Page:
Is Apple iOS 5 really safe?
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It appeared that the phone was encrypted, but the keys were not. And although most of the really sensitive information was unavailable, to all but the most 'technically gifted' experts, like call history, emails and address books, it raised doubts over the security of iPhones. Full encryption usually dictates that a system will not even boot without the passcode; if it does, like the iPhone, then the system is vulnerable.
Unfortunately, devices running the new iOS 5 have the same flaw. The data is encrypted, but users can still gain access to the system without the passcode, if the phone is linked to a computer running Apple's control protocol; even if the device is locked.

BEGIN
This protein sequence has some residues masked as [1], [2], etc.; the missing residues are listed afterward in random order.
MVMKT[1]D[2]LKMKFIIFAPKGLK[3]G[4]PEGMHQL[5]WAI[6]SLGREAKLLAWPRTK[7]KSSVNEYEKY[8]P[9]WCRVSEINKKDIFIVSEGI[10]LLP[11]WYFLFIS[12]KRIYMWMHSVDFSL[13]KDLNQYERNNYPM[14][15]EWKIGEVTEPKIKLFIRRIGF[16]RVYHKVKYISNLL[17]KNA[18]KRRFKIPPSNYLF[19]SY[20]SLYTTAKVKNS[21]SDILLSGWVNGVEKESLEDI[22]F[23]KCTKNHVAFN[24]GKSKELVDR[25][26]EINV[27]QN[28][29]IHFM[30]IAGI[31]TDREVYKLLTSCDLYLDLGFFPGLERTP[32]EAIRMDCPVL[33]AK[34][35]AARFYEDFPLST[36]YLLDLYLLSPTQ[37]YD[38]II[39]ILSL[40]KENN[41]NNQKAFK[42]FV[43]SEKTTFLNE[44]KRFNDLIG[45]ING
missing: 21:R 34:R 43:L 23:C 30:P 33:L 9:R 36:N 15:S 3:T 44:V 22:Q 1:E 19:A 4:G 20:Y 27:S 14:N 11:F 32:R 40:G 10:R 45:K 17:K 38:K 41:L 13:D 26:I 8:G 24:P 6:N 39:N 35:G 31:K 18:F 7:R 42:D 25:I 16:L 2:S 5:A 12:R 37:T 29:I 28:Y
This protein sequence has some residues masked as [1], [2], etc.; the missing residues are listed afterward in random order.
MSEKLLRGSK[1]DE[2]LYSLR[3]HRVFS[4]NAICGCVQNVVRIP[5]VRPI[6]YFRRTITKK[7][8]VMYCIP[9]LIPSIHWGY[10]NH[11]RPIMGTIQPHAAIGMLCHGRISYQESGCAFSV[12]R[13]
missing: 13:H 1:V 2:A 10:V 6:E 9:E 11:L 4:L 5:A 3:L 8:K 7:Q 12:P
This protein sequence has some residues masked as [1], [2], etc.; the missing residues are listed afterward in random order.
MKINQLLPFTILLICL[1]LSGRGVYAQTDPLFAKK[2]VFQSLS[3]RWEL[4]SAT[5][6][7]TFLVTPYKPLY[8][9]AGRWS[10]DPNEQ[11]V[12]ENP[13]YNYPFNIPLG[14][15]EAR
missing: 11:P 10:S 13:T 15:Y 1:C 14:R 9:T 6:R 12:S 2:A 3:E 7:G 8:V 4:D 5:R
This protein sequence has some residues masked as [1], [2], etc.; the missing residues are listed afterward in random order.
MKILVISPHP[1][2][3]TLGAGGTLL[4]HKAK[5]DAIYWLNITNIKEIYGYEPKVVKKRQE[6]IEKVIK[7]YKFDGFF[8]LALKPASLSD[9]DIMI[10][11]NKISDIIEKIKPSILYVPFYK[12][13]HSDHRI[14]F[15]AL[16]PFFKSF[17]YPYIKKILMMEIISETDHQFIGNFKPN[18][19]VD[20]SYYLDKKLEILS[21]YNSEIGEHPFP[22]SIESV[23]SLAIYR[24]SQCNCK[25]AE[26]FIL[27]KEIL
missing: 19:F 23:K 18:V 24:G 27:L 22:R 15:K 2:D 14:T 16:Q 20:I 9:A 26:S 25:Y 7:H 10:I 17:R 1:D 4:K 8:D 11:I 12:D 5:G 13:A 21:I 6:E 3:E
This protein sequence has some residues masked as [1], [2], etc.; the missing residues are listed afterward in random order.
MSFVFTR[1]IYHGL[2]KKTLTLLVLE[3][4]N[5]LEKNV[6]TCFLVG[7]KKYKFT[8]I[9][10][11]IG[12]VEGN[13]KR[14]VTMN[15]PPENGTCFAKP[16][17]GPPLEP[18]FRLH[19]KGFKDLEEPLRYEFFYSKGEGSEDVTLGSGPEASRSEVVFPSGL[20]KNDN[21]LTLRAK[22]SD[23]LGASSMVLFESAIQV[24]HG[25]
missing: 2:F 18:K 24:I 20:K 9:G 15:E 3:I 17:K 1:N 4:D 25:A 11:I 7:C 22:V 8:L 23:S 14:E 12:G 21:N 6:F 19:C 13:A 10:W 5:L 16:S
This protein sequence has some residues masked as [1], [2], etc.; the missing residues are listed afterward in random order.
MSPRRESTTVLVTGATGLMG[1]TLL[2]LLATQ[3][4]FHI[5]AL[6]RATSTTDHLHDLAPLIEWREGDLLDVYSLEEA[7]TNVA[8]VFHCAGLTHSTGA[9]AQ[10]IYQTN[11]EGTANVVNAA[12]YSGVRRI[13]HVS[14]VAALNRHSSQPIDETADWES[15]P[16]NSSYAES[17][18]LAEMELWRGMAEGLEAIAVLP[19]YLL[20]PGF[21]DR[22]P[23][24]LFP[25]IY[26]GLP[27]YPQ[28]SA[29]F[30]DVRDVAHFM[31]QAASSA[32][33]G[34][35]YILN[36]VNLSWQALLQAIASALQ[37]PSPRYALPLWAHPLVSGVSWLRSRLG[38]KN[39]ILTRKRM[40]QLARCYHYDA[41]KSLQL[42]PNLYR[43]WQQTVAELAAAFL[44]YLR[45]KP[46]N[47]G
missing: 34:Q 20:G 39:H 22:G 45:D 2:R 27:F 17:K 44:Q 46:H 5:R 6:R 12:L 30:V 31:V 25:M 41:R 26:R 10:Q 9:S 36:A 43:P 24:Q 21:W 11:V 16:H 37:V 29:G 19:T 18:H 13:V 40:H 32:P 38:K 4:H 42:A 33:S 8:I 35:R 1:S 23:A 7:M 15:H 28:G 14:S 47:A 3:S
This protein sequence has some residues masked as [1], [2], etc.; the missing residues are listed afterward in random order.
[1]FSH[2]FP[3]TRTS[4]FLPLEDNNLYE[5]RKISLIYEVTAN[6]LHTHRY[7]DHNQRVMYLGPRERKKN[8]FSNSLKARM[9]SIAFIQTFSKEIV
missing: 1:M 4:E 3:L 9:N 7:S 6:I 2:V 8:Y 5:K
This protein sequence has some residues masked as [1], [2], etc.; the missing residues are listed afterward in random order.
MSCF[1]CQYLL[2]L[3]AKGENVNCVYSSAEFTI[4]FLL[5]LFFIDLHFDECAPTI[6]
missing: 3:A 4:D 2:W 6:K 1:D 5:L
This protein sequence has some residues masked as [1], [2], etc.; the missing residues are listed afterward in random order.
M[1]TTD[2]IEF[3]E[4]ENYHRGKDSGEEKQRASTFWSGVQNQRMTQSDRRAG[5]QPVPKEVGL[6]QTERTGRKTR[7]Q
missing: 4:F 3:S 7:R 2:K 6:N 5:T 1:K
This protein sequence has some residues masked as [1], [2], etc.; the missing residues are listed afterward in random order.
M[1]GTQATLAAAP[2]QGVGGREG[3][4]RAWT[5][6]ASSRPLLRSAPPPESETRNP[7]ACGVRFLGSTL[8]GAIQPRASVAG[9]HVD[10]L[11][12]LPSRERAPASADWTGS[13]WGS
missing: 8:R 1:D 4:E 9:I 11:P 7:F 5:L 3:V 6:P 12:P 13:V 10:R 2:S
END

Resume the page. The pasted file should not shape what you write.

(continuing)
More trivial, but still worrying is the ability to return missed calls to iPhones, again without the passcode. If an iPhone is left unattended, it could be called and cut off before the owner returns, allowing someone to return the call without the owner knowing, effectively turning the iPhone into a listening device - spied on by your own phone.
In July a large security problem was highlighted, with users unintentionally presenting control of their iPhone or iPad by accessing infected PDF files.
It is now a long time since Apple users were immune to the same level of attack PC users faced, but those halcyon days are long gone, with a new generation of criminals targeting Apple and its operating systems. It is obvious that Apple still has issues with security and although not that serious, users just need to make sure they never leave their device unattended. In fact, good advice for everyone, regardless of the device they own.